Drones

Federal Aviation Administration

Camarillo, Calif., May 6, 2016 — CSU Channel Islands (CI) students and faculty are celebrating news that came down this week from the Federal Aviation Administration (FAA) concerning teaching and operation of unmanned aerial vehicles (UAV) by students.

The FAA has declared that students using UAVs in an accredited educational setting are now classified as “hobbyists,” which means they have more freedom to fly UAVs without as many restrictions.

“This is great news for the University,” said Senior Research Officer Jason Miller, Ph.D. “We’ve been preparing for the day that students could learn to operate UAVs in the context of for-credit courses in array of programs across our university, and it looks like that day is upon us.”

The FAA made the announcement May 4 at the Association for Unmanned Vehicle Systems International Conference in New Orleans. The passage affirming student drone usage supports, in part: “student use of unmanned aircraft in furtherance of receiving instruction at accredited educational institutions.”

Associate Professor of Environmental Science & Resource Management (ESRM) Sean Anderson, Ph.D., is thrilled to see the restrictions relaxed as the ESRM program has a rapidly-growing drone instruction program and houses its Aerial and Aquatic Robotic Research group.

Those conducting academic research or working for for-profit companies must still rely upon their special permissions from the FAA in the form of a Certificate of Authorization or a Section 333 Exemption, for example. Or, the institution or business can become partners with an entity that already has a waiver.

Miller and Anderson said the new classification is also good news for other disciplines.

“No longer does the art professor teaching photography, the biology professor instructing students in measuring animals from afar without disturbing them, nor the dance students hoping to record their in-progress dance routines from a higher vantage point need to suffer the burden of hiring their own airplane pilot to stand next to them while they operate their $50 camera-equipped drone than can fit in the palm of their hand,” Anderson said.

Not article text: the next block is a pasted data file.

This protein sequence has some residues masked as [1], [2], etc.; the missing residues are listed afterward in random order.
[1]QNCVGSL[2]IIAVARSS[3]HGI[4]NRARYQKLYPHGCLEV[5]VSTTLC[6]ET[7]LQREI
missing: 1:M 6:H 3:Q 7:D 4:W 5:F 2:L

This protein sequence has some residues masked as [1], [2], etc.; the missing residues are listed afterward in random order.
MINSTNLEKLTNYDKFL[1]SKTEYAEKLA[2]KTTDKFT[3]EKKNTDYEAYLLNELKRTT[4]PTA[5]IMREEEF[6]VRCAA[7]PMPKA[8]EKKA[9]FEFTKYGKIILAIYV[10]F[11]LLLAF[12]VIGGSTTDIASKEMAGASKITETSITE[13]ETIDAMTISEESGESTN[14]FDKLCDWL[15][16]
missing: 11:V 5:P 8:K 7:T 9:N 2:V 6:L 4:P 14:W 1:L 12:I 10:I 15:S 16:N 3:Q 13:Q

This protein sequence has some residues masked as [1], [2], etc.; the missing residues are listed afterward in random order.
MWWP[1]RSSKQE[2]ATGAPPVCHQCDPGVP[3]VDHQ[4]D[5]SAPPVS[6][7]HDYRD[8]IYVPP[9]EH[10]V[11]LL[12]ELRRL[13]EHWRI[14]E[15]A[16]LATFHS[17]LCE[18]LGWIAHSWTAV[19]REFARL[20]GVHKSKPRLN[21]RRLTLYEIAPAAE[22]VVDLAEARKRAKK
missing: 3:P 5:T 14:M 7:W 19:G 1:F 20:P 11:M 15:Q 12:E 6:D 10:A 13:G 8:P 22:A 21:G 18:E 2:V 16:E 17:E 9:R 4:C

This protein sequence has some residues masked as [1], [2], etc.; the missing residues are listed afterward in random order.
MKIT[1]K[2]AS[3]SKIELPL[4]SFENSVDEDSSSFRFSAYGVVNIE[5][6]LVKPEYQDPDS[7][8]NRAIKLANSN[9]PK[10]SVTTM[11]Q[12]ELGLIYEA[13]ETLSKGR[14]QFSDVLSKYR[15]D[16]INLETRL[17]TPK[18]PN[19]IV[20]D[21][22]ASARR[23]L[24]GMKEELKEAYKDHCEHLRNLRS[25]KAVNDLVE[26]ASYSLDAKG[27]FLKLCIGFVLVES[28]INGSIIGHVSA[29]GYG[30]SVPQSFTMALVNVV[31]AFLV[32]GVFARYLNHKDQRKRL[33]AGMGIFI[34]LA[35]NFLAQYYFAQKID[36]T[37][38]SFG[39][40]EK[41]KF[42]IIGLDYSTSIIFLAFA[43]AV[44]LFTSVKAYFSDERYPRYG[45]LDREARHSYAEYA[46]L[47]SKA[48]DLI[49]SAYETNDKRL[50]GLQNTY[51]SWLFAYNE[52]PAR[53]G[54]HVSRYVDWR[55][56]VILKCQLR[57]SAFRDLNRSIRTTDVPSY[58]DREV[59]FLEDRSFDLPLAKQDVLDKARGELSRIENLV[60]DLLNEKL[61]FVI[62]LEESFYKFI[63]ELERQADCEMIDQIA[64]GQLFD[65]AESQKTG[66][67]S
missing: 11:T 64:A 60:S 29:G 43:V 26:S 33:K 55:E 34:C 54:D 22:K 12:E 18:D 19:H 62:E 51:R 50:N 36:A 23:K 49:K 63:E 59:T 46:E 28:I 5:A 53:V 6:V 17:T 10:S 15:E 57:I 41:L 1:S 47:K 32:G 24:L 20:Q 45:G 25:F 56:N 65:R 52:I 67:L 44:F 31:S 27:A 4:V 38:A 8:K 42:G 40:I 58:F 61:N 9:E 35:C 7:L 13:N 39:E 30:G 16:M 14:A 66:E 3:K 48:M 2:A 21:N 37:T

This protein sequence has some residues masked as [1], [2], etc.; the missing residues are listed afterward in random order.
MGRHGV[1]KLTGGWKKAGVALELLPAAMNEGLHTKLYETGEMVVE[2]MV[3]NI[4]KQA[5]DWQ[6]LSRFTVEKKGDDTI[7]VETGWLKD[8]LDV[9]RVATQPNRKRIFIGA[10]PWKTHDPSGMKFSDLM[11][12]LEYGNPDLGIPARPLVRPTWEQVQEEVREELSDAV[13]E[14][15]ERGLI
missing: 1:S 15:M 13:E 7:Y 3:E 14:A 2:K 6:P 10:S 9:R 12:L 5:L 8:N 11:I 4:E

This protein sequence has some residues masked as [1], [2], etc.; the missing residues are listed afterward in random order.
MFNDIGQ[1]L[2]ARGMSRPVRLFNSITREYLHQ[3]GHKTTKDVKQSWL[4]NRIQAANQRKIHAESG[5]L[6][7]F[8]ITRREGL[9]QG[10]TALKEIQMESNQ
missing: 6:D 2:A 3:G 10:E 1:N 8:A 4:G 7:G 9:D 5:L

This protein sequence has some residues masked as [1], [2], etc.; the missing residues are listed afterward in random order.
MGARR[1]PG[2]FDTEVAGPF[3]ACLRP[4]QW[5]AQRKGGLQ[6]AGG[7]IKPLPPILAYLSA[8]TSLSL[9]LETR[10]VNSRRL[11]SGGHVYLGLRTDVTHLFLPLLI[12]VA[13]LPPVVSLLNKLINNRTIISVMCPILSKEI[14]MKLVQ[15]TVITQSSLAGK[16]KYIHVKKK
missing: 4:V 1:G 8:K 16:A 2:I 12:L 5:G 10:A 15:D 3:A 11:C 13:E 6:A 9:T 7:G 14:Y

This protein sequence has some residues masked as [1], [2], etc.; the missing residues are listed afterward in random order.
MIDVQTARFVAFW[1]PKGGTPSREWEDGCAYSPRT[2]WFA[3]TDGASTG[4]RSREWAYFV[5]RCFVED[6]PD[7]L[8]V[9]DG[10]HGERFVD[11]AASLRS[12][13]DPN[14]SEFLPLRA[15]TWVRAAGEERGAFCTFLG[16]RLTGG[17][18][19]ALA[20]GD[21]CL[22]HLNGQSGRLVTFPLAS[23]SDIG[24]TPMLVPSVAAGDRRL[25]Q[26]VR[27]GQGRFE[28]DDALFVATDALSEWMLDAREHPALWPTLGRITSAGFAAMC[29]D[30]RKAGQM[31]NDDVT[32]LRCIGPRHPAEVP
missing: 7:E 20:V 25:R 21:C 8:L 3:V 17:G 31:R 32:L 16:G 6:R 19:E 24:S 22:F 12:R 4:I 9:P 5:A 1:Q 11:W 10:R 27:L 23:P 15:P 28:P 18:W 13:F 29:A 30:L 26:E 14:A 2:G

Biology Lecturer and whale expert Rachel Cartwright, Ph.D. says this opens up teaching possibilities as she tracks whales along the California coast and in Hawaiian waters where she takes undergraduates each spring.

“Using small UAVs to track and monitor large whales is opening up a whole new realm in marine mammal research. These changes will allow us to train students in this exciting new technology."

Assistant Professor of Biology and marine eco-physiologist Geoff Dilly, Ph.D. is eager to see how this FAA decision on drones will help him teach students about invertebrate ecology, physiology, and global ocean change in intertidal environments.

“Aerial surveys of dynamic coastal zones will add a whole new dimension to our instruction,” Dilly said.

# # #

About California State University Channel Islands
CSU Channel Islands 
(CI) is the only four-year, public university in Ventura County and is known for its interdisciplinary, multicultural and international perspectives, and its emphasis on experiential and service learning. CI’s strong academic programs focus on business, sciences, liberal studies, teaching credentials, and innovative master’s degrees. Students benefit from individual attention, up-to-date technology, and classroom instruction augmented by outstanding faculty research. CI has been designated by the U.S. Department of Education as a Hispanic-Serving Institution and is committed to serving students of all backgrounds from the region and beyond. Connect with and learn more by visiting CI's Social Media.